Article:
How an Exodus from cities will reshape retail


The work-from-anywhere revolution will accelerate the coming of a post-digital age for shopping, argues Doug Stephens of Retail Prophet.

Throughout history, cities have played a central role in the evolution of retail. From the grand bazaars of ancient times to the opulent department stores of the 1800s to the venture-backed start-ups of the 2000s, cities have offered the stage, the audience, and ultimately, the financial prosperity to power retail through the ages.

But in major developed economies like the United States, we are set to see an outbound migration from cities the likes of which we have not experienced since the 1950s. Just as the IBMs and Microsofts of the world did 40 years ago, migrating to the boundlessness of the suburbs, today’s corporate giants are rethinking location once again, except this time encouraging their employees to live and work wherever they like.

On May 21st, Facebook announced that it would give its employees not only the freedom to work from home permanently, but also to spin a globe and point to wherever they’d like “home” to be. Mark Zuckerberg told The Verge, “We’re going to be the most forward-leaning company on remote work at our scale… I think we could get to about half of the company working remotely permanently.” That same day, Shopify and Twitter both made similar announcements. Shopify founder and CEO Tobias Lütke said he expects most of the company’s employees to choose the work from home option, adding: “The choice is really, are we passengers on this tidal wave of change? Or do we jump in the driver’s seat and try to figure out how to build a global world-class company by not getting together that often?”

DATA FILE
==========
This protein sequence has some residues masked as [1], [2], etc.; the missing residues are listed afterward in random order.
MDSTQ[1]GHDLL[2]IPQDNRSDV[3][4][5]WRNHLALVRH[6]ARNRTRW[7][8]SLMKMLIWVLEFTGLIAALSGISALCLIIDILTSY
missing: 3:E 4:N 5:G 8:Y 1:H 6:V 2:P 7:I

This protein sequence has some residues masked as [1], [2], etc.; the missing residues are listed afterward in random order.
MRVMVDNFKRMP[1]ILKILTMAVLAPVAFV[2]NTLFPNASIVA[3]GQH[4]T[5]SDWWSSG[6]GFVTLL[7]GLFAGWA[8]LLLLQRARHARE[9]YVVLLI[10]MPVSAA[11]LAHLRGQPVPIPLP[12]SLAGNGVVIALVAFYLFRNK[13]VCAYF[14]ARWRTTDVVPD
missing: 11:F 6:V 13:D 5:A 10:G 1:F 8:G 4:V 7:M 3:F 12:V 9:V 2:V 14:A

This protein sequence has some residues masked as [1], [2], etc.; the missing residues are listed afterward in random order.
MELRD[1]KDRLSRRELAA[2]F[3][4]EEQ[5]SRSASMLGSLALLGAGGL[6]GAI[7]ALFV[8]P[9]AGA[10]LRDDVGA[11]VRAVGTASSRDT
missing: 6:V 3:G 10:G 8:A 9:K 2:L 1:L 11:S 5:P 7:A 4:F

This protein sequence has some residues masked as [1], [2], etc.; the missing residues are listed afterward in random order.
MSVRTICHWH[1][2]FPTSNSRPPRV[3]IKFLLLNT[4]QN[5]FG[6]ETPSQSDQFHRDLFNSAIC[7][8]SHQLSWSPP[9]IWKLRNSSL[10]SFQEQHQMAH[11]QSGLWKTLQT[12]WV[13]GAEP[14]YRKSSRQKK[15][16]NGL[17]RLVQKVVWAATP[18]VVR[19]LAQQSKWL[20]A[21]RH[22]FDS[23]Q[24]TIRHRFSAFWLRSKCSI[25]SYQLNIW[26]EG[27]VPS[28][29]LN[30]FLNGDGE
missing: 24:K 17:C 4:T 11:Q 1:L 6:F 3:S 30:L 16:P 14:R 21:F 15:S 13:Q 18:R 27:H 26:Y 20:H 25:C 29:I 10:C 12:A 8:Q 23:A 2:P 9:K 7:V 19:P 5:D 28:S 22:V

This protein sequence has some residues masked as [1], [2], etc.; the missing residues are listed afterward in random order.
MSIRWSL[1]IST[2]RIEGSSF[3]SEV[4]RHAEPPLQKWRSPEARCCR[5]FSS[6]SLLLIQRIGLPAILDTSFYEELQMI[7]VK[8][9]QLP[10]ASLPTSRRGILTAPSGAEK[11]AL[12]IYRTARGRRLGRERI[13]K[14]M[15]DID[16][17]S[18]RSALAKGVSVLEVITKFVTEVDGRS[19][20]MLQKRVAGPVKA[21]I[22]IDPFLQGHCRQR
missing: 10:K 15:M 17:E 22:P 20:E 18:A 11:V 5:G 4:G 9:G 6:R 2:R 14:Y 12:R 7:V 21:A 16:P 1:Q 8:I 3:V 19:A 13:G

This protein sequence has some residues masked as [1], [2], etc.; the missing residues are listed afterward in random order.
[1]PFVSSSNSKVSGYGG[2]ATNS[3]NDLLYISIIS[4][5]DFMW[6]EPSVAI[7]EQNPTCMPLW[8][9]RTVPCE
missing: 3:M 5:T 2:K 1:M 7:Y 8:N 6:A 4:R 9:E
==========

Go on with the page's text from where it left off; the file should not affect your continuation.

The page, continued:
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Future of retail – what happens to the empty stores?

future retail 2

Iconic mall-based department chains, like Sears and JC Penney, are announcing hundreds of store closures in 2017. More chains are expected to announce shutdowns over the next decade. Experts say the shuttered locations could turn into other businesses that benefit from the large square footage, like fitness centers, churches, offices, public libraries, movie theaters, and medical clinics.

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Amazon hunting for 1,300 European warehouses as battle for fast delivery hots up

Amazon ​is looking for a staggering 1,300 warehouse units across Europe to fulfil its commitments for its one-hour Prime Now delivery service.

The online retailer is understood to be seeking small warehouse units in urban locations near major cities, as consumers increasingly demand shorter delivery times for goods from laptops to lawnmowers.

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What in the World Is Causing the Retail Meltdown of 2017?

From rural strip-malls to Manhattan’s avenues, it has been a disastrous two years for retail.

There have been nine retail bankruptcies in 2017—as many as all of 2016. J.C. Penney, RadioShack, Macy’s, and Sears have each announced more than 100 store closures. Sports Authority has liquidated, and Payless has filed for bankruptcy. Last week, several apparel companies’ stocks hit new multi-year lows, including Lululemon, Urban Outfitters, and American Eagle, and Ralph Lauren announced that it is closing its flagship Polo store on Fifth Avenue, one of several brands to abandon that iconic thoroughfare.

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The retail apocalypse has officially descended on America

shopping mall

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Thousands of mall-based stores are shutting down in what’s fast becoming one of the biggest waves of retail closures in decades.

More than 3,500 stores are expected to close in the next couple of months.

Department stores like JCPenney, Macy’s, Sears, and Kmart are among the companies shutting down stores, along with middle-of-the-mall chains like Crocs, BCBG, Abercrombie & Fitch, and Guess.

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The Holoroom – Lowe’s launches holographic virtual reality showroom


The Holoroom

Brick-and-mortar retail has changed little since the Internet exploded into our lives in the mid-1990’s. We now go into a store to figure out what we want to buy only to go home and buy it online from whoever offered the lowest price and free returns. But a number of retailers are looking for ways to leverage technology to get shoppers excited about buying in-store again. (Photos and video)



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